Kitchen Shrink: Fathers get dressed to grill and chill
For all the fathers who love to use implements, tools and grilling paraphernalia, here are some foolproof outdoor grilling techniques to help in the preparation of a perfect barbecue. Whether Dad is using an old kettle-shaped charcoal grill or state-of-the-art gas grill, he can put these tips to use on his special Sunday or any other day.
1) Scrape the grime off using a stiff wire brush or copper scrubber. The kids can help with this chore, which should be done after each course is cooked and when grilling is finished (and before grilling if needed). Stay away from soap and water, which will destroy the seasoning of the grill’s surface.
2) Lightly brush some grapeseed oil over the grid to prevent the food from sticking.
3) If Dad is using charcoal, he should arrange the coals in a pattern to allow for different levels of heat. That is, he will need a warming area for the cooked food and a high cooking spot for the remaining raw ones. Thirty to 40 briquettes should be sufficient for an hour of cooking. The burnt coals need to be emptied after they have cooled.
4) Once the fire is prepared, Dad can add hardwood chips such as oak, hickory, cherry, alder, apple or mesquite woods to flavor the food. Fresh rosemary, bay, oregano or citrus rinds will also add a tangy kick to your grilled foods. He can also throw a whole orange or lime into the coals before grilling.
5) Timing is pivotal. All foods should be done at roughly the same time. So place dense foods on the grill first, such as chicken on the bone and corn on the cob, followed by burgers, fish, seafood and other veggies including peppers, onions and mushrooms.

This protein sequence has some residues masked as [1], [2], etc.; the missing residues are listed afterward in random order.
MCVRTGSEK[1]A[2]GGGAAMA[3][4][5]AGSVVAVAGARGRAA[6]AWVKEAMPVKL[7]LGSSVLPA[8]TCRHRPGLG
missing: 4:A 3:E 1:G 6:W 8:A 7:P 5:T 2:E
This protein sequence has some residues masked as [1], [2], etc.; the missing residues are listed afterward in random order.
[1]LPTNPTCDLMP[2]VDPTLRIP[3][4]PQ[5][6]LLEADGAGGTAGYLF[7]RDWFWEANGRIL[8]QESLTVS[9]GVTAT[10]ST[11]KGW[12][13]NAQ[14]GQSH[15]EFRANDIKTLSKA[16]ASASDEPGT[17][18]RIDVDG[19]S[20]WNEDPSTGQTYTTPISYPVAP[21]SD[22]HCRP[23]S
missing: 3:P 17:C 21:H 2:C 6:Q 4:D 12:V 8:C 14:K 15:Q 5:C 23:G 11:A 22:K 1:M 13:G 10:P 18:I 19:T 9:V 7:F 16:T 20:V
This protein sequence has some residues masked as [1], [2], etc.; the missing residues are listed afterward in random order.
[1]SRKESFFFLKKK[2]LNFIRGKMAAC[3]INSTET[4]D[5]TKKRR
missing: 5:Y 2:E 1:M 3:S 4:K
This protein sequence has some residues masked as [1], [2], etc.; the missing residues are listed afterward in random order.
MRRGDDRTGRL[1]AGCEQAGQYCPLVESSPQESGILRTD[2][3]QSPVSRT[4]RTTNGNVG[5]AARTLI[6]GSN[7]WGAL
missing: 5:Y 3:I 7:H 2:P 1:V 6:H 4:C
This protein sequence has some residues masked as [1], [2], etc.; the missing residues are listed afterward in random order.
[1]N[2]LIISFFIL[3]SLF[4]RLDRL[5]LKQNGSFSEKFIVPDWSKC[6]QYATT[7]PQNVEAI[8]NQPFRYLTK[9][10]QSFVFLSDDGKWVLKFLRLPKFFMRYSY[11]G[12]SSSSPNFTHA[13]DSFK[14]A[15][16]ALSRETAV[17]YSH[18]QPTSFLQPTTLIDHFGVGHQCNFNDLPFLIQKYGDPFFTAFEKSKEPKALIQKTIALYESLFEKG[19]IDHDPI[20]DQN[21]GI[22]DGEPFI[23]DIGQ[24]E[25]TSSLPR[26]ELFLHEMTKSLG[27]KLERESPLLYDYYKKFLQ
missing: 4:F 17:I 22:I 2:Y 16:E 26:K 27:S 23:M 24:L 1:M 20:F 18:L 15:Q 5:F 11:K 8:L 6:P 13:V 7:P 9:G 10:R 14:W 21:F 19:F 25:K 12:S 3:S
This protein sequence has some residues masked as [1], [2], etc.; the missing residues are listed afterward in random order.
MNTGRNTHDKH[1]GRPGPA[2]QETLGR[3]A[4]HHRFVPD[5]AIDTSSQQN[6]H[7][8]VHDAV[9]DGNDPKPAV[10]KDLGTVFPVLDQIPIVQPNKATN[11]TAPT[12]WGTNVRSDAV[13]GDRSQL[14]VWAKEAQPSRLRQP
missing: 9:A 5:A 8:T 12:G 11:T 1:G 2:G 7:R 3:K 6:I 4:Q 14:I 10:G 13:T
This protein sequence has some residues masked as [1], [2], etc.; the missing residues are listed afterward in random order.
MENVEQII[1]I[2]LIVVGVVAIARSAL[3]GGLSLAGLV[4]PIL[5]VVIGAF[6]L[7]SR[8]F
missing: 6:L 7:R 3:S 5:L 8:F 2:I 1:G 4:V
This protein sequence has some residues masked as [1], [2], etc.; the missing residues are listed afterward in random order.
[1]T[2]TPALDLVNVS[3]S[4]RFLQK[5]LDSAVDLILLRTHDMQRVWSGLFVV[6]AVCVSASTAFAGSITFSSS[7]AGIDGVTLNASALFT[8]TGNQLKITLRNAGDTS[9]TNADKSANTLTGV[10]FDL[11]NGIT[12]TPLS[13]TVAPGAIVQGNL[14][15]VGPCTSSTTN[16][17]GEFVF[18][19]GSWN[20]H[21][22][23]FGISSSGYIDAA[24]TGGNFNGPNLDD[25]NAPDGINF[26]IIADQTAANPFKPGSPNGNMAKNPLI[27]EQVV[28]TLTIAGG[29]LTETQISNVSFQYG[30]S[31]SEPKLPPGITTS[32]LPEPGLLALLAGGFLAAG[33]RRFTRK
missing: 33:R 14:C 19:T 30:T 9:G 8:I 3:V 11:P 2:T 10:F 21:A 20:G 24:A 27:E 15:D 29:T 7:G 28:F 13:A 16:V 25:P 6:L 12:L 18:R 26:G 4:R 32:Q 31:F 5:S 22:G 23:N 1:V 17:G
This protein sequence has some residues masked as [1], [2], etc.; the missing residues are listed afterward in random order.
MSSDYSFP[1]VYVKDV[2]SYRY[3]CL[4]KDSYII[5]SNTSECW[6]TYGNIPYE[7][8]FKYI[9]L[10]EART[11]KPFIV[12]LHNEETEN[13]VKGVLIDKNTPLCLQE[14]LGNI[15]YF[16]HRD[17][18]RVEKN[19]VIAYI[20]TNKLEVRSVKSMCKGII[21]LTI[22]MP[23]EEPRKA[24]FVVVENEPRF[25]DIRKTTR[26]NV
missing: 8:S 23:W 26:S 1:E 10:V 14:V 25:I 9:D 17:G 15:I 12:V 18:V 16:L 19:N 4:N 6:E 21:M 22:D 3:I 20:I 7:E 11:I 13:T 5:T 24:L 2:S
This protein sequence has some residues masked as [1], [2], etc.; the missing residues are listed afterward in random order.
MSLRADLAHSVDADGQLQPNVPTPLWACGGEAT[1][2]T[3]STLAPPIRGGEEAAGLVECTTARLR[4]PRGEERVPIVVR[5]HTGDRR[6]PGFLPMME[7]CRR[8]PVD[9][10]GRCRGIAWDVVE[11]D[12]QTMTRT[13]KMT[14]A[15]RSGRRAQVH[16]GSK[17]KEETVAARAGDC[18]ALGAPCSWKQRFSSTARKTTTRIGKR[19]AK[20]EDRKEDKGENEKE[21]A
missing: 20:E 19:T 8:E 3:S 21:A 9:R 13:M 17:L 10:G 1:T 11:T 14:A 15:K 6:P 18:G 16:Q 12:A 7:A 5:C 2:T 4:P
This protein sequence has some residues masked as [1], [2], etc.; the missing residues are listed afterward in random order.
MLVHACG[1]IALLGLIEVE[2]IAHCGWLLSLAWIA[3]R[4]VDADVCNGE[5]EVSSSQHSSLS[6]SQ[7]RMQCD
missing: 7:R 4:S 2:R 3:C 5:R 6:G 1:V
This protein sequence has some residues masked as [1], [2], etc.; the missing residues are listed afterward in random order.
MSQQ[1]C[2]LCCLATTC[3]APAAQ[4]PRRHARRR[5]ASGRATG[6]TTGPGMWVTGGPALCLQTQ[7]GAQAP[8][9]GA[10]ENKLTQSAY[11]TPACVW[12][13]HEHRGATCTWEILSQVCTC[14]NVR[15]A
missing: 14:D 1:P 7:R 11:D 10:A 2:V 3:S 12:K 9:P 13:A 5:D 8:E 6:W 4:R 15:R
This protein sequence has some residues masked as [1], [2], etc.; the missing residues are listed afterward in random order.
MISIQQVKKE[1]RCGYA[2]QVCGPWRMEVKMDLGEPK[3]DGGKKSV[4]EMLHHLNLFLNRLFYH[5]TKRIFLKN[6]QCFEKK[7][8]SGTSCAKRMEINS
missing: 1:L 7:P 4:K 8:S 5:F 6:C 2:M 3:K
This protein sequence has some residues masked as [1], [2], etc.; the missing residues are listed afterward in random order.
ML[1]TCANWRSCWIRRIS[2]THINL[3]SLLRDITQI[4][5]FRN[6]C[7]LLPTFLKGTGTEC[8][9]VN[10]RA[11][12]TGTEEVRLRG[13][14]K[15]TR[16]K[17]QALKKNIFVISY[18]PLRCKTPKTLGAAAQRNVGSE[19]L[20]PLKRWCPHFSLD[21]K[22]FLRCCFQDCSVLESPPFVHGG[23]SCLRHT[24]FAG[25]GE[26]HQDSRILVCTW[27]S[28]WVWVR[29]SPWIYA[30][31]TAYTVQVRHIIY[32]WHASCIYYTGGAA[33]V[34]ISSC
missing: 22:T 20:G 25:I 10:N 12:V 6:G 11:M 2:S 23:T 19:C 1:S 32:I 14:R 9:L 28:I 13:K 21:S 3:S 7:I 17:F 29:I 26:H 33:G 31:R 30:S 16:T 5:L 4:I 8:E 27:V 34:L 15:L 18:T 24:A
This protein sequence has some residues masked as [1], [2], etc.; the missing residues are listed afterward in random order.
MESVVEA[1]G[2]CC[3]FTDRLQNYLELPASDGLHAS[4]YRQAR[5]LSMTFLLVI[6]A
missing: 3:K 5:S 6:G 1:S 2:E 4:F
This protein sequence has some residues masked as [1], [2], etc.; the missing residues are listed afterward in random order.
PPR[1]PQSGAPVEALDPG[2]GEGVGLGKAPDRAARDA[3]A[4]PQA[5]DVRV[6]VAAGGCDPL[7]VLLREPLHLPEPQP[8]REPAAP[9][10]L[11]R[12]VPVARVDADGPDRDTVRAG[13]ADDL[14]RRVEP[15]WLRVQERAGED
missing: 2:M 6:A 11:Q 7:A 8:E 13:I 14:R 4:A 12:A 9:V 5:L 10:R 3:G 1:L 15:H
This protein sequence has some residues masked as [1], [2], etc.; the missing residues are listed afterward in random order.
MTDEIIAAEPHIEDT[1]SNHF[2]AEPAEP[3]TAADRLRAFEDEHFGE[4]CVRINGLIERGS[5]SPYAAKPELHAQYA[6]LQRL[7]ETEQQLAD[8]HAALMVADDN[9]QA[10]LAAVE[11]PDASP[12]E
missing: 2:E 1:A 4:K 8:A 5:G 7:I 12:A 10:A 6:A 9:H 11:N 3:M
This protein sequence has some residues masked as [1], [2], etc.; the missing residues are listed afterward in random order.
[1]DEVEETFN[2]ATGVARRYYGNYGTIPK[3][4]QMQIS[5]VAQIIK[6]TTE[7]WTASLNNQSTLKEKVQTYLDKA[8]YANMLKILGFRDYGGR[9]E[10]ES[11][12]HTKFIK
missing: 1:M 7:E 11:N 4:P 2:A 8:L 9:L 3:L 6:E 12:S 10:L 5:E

6) Raw is a sushi adjective, not a barbecue one. Chicken must be cooked thoroughly, same with seafood and most fish (ahi being the exception). Beef and lamb can be pink and juicy, but not mooing and bleating. Cut a test slice into the meat and take a peek, or if you’re really a stickler, use a meat thermometer. Vegetables should be al dente to tender, not charred and wilted.
7) Marinate foods with a dry rub or vinaigrette-based dressing before grilling. When using a honey- or barbecue-based sauce, slather on midway through grilling to prevent burning.
Meat can take a 15-minute nap after removing from the grill and before carving to let the juices settle.
9) If your eyes are smoke-sensitive, wear goggles and have some eye drops on hand. Avoid wearing drapey, loose clothing. Dads with long hair, wear a ponytail.
10) Finally, use paper (or the new green bamboo) plates, napkins and plastic cutlery or your mitts. No one wants to do dishes on Father’s Day. (Certainly not Dad.)
To dress up whatever you’re grilling, apply this marinade recipe:
The Kitchen Shrink’s Everything and the Kitchen Sink Barbecue/ Marinade Sauce
- 1 cup of ketchup
- 1/4 cup of virgin olive oil
- 1/4 cup of red wine
- 1/4 cup of red wine vinegar
- 1/4 cup of brown sugar (well packed)
- 1 tablespoon of mustard powder
- 1 teaspoon of Tabasco sauce
- Juice from a whole lemon
- 1 tablespoon of fresh grated ginger
- 1 small red onion, minced
- 1 garlic clove, minced
- 1 teaspoon of sea salt
- Cracked black pepper and cayenne to taste
Combine all the ingredients in a saucepan. Cook for 4 or 5 minutes, stirring occasionally until the onion and garlic are tender. Brush generously on all foods midway through grilling, and reserve some for dipping.
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